Back then, as had been the case for years that passed and even more years to come, I had been a Saturday ticket plan holder with the New York Metropolitans.  That, however, didn't secure entrance to every post season baseball game.  And, if it did, I certainly didn't get my usual Loge seats in Section 7, Row E.  Nope, you would be sent to the heavens, a Delta jet flight path, or, most likely, the upper deck of Shea Stadium.

Game 6 of the World Series was not one of the games I was provided with that year.  As a matter of fact, during a pre-game walk around the level, I saw that my regular Saturday seats were occupied by none other than NBC's 1986 World Series pre-game host Bob Costas.  What a come-down for my Saturday seat.  There was a different ass in it.  Literally and figuratively.

But, at least, I was in the park myself.  Luckily, I had the good sense to be best friends with my college roommate, who had the even better sense to become a sportswriter with the New York Times.  He had already scored me ducats for Game 3 which happened to be my one and only visit to the overrated dump that is Fenway Park.  But, my good fortune had continued at home as he also got me a Loge seat down the left field line for Game 6.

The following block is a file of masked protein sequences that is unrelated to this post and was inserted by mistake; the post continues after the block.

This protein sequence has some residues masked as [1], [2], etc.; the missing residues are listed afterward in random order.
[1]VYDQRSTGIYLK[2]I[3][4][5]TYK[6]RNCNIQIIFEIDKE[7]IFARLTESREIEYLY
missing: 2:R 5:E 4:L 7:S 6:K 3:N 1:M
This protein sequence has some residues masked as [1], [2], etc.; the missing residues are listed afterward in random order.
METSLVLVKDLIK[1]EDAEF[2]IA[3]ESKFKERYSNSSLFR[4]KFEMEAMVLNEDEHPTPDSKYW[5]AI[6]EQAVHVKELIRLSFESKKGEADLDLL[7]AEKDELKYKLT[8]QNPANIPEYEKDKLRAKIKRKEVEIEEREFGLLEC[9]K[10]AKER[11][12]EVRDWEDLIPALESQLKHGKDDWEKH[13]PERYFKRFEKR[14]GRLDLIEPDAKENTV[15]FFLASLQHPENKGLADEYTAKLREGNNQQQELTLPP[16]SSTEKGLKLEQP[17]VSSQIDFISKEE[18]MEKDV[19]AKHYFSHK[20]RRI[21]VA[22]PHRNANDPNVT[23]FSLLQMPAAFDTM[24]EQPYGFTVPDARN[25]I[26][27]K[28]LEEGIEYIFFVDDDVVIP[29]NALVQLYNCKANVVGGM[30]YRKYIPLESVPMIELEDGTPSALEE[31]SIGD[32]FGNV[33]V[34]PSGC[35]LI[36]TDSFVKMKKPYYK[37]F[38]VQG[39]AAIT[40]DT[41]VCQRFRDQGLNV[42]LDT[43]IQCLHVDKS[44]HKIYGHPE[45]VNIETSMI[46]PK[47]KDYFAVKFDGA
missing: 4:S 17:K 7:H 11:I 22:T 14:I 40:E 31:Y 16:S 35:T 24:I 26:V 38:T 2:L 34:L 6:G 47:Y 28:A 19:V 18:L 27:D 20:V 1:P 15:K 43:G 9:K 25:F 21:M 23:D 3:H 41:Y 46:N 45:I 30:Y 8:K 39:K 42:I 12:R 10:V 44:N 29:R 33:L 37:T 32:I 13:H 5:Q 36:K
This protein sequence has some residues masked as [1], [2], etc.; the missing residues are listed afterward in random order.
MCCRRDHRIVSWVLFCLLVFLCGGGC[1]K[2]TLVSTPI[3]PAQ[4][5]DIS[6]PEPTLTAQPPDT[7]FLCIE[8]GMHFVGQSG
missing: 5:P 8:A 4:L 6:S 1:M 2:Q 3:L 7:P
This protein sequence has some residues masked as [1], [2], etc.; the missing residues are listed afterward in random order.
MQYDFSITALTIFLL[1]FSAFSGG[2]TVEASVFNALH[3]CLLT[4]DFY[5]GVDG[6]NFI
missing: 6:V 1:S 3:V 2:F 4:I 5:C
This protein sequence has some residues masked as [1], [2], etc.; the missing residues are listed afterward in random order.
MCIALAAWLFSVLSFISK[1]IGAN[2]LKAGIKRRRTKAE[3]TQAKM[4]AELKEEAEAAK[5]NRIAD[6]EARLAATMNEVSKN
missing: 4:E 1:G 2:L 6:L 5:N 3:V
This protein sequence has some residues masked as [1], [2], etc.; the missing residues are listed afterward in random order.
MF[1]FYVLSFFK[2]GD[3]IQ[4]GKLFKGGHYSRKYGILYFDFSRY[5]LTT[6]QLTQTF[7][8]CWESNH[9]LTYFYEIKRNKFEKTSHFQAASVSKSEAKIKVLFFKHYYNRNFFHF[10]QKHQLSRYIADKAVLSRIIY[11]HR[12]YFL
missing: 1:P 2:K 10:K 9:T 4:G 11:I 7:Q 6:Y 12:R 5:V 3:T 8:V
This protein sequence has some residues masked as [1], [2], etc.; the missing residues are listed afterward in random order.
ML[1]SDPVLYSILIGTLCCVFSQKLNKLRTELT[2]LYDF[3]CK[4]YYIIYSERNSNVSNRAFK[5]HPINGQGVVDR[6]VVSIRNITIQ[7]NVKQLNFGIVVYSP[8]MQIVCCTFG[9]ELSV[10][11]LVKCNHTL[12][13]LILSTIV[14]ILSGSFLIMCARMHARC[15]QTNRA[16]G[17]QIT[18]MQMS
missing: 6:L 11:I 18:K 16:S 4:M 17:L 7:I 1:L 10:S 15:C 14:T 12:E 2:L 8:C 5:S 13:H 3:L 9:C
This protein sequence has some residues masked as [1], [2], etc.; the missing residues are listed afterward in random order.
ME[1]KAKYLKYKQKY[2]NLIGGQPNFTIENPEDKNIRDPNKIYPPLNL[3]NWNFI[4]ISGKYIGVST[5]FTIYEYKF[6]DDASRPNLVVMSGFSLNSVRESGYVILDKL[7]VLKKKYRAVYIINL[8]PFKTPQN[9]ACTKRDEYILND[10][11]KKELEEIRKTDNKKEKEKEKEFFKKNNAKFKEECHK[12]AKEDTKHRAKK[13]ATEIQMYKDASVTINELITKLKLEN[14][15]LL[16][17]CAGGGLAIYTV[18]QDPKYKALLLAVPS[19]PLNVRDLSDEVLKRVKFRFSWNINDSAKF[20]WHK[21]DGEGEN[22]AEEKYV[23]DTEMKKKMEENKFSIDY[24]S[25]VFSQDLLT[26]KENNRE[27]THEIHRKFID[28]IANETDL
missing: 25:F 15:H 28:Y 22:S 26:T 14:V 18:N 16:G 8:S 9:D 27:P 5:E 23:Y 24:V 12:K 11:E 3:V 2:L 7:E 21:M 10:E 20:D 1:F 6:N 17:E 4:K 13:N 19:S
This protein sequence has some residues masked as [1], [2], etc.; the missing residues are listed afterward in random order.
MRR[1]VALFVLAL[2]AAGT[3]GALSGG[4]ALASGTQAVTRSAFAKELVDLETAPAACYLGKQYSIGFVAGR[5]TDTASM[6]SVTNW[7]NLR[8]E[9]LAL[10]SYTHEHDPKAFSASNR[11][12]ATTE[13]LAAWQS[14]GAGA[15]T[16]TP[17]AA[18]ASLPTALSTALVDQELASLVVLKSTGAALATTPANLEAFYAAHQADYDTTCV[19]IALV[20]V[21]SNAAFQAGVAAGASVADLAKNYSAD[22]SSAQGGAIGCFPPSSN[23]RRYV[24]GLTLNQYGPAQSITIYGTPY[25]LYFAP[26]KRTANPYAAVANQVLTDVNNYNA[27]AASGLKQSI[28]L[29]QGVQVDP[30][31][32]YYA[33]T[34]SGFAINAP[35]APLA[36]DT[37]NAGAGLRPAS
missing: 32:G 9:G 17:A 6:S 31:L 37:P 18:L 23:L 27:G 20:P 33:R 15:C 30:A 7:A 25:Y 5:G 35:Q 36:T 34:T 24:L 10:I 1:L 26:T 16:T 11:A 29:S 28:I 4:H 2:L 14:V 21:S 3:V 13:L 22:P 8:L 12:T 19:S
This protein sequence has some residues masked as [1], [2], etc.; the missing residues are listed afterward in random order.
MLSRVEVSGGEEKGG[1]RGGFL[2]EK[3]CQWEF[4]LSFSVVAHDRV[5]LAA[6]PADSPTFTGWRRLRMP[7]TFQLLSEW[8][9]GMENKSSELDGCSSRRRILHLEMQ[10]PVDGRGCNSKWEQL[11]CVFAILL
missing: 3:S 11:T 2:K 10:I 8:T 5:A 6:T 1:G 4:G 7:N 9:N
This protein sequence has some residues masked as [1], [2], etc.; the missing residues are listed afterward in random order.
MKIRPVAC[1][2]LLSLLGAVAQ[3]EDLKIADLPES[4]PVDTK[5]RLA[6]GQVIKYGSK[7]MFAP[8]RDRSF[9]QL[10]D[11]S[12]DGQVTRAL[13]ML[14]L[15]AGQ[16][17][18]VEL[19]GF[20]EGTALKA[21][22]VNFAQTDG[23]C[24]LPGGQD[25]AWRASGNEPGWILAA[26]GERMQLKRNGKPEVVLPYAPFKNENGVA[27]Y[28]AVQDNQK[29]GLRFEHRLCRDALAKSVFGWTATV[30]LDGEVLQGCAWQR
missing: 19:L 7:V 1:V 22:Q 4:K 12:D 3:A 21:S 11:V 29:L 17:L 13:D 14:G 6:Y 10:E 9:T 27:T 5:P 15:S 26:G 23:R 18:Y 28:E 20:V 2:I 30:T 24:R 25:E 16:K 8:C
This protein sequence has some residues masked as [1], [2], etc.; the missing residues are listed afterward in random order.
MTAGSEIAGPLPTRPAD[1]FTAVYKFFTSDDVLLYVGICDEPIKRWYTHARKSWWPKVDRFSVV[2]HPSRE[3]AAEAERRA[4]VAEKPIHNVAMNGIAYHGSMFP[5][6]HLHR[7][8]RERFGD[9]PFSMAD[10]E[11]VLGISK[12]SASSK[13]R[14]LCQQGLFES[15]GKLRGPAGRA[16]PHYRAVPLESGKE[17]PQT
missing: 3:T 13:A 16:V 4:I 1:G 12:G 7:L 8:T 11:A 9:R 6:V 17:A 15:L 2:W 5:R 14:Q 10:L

The only problem was that I didn't really know well the other folks I was sitting with.  Sure, my college roommate's wife was along, but who were those other two people?  One was a kid and this evening appeared to be not more than a time filler for him.  His ride was even coming to pick him up after the seventh inning.  I was an emotional mess and I was essentially alone.

Over the years, I had many good friends who were Met fans and would have been ideal companions for such a monumental game.  My best friend from high school?  At least, he was in the park but sitting with his cousin and her neighbors on the other end of the Loge.  But, where were my other Met cohorts?

Sadly, elsewhere.